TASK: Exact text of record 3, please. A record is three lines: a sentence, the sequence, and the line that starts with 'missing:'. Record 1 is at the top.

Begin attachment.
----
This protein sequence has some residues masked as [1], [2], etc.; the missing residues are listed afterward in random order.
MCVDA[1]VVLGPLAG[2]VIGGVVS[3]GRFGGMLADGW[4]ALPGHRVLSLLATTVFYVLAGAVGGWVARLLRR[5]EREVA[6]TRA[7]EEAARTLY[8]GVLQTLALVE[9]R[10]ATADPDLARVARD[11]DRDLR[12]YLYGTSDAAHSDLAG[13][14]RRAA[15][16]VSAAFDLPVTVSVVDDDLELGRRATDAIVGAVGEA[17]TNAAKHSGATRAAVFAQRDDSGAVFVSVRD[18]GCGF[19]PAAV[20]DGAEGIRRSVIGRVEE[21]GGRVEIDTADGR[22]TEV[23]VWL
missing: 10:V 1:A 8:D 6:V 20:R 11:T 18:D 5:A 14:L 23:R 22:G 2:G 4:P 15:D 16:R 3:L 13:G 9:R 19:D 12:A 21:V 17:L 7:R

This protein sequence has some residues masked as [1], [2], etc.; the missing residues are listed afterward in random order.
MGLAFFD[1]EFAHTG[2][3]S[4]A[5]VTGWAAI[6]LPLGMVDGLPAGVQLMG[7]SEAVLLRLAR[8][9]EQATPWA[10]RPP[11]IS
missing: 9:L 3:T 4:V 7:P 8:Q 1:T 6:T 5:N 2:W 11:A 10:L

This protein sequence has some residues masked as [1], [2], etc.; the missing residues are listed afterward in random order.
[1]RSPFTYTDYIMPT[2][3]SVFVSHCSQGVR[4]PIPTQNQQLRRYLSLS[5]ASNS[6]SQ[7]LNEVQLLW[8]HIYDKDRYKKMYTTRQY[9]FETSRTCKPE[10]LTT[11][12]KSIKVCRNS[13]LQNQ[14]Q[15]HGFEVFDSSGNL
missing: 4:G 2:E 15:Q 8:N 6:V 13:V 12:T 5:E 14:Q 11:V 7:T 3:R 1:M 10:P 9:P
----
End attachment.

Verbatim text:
This protein sequence has some residues masked as [1], [2], etc.; the missing residues are listed afterward in random order.
[1]RSPFTYTDYIMPT[2][3]SVFVSHCSQGVR[4]PIPTQNQQLRRYLSLS[5]ASNS[6]SQ[7]LNEVQLLW[8]HIYDKDRYKKMYTTRQY[9]FETSRTCKPE[10]LTT[11][12]KSIKVCRNS[13]LQNQ[14]Q[15]HGFEVFDSSGNL
missing: 4:G 2:E 15:Q 8:N 6:V 13:V 12:T 5:E 14:Q 11:V 7:T 3:R 1:M 10:P 9:P